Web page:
For the actual content, there is some additional work. The plugin WordPress-to-Hugo-exporter will help you to export your content. It generates a zip that you can download. The zip contains all your posts and metadata as MD files. These MD files can be used by Hugo to generate your site. Based on your choice of the theme you will have to change your config file. As your download will put all pages in a folder called ‘posts’. So either you have to rename that folder or edit the config file to watch the post folder.

Azure Pipelines

So Hugo is running locally. Your content is done and you have a nice design. That means you can get your content live. I created a repo in Azure DevOps and pushed my content there. Once the content is in Azure DevOps you can create a pipeline. My pipeline consists of two steps: Generate the output and publish them as artifacts. To generate the output you can add the Hugo.exe to your repository. Or you can use an extension. I used the Hugo VSTS extension. I use the following settings:

pool:
  name: Hosted
steps:
- task: giuliovdev.hugo-extension.hugo-build-task.HugoTask@1
  displayName: 'Generate blog output'
  inputs:
    source: '$(Build.SourcesDirectory)'
    destination: '$(Build.ArtifactStagingDirectory)'
    baseURL: 'https://www.cloudappie.nl/'

- task: PublishBuildArtifacts@1
  displayName: 'Publish Artifact: drop'

After that build publishes the ArtifactStagingDirectory so that I can use them in my release. The release itself uses the Azure file copy to publish to my storage account:

steps:
- task: AzureFileCopy@2
  displayName: 'AzureBlob File Copy'
  inputs:
    SourcePath: '$(System.DefaultWorkingDirectory)/_Weblog-CI/drop'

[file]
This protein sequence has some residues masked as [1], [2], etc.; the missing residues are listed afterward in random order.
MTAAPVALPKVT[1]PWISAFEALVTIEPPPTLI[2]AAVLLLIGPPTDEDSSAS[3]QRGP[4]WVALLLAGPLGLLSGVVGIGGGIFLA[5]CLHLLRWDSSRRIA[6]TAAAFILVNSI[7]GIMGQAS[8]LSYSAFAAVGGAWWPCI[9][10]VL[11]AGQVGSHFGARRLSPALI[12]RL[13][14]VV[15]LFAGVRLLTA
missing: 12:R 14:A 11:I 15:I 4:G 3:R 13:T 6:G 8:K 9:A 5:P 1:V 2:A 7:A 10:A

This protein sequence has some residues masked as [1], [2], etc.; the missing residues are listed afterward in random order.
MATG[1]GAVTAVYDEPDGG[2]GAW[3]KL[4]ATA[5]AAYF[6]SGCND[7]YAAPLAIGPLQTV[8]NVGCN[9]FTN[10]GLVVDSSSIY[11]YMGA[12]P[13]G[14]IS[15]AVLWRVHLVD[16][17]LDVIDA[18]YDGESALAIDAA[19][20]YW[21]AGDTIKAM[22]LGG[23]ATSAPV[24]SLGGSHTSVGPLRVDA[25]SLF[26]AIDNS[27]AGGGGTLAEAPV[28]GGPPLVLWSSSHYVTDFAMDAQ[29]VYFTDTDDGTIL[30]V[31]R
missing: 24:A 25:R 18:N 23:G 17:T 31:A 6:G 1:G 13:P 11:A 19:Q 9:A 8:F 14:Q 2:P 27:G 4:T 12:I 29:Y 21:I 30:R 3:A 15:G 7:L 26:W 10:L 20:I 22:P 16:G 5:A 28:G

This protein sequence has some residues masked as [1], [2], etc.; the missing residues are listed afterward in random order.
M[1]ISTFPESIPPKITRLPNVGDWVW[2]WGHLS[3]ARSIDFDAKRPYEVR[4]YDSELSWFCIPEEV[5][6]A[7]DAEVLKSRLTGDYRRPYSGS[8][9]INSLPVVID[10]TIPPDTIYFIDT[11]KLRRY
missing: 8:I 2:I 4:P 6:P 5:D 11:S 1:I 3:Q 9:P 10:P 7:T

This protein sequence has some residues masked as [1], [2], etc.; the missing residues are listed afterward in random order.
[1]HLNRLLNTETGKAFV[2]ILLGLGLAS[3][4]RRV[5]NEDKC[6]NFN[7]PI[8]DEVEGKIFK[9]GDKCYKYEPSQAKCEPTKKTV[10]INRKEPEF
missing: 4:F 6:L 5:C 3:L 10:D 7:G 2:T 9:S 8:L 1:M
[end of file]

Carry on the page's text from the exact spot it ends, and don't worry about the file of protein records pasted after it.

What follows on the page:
azureSubscription: 'subscriptionid'
    Destination: AzureBlob
    storage: mycloudstorage
    ContainerName: '$web'

Potentially you can also automatically purge your CDN endpoint using an extension. If you do not do that your post won’t show up as the CDN is caching everything for you. So for that, I used another extension with the following config:

steps:
- task: fabienlavocat.FabienLavocat-PurgeAzureCDNEndpoint.PurgeAzureCDNEndpoint.PurgeAzureCDNEndpoint@2
  displayName: 'Purge Azure CDN Endpoint'
  inputs:
    ConnectedServiceNameSelector: ConnectedServiceNameARM
    ConnectedServiceNameARM: 'connectionID'
    ResourceGroupName: 'myresourcegroup'
    EndpointName: myendpoint
    ProfileName: 'myprofile'

If you feel installing extensions is not an option. You can achieve the same things with PowerShell that you can execute as well as part of your release pipeline.

Easy blogging

Because the release pipeline takes any commit as a trigger. All I have to do is to write a blogpost in VSCode. Once I am finished and I push to my repository the pipeline will make sure to generate the updated version of my site. And it will be automatically be pushed. All in all, it is a pretty easy way to blog. I already spend a large part of my day in VSCode so blogging is easy. I estimate that it takes me a few bucks a month to run my blog like this. So it is definitely cheaper than running WordPress. The only downside so far is that I like to use Grammarly. As that doesn’t work to good with MD files yet it takes some copy paste magic to work with that…

A final remark is that Hugo uses UTC time when publishing your post. So if you write a new blog from scratch make sure to set the proper date. My first blog didn’t show up due to setting the local time. Felt a bit like a rookie mistake.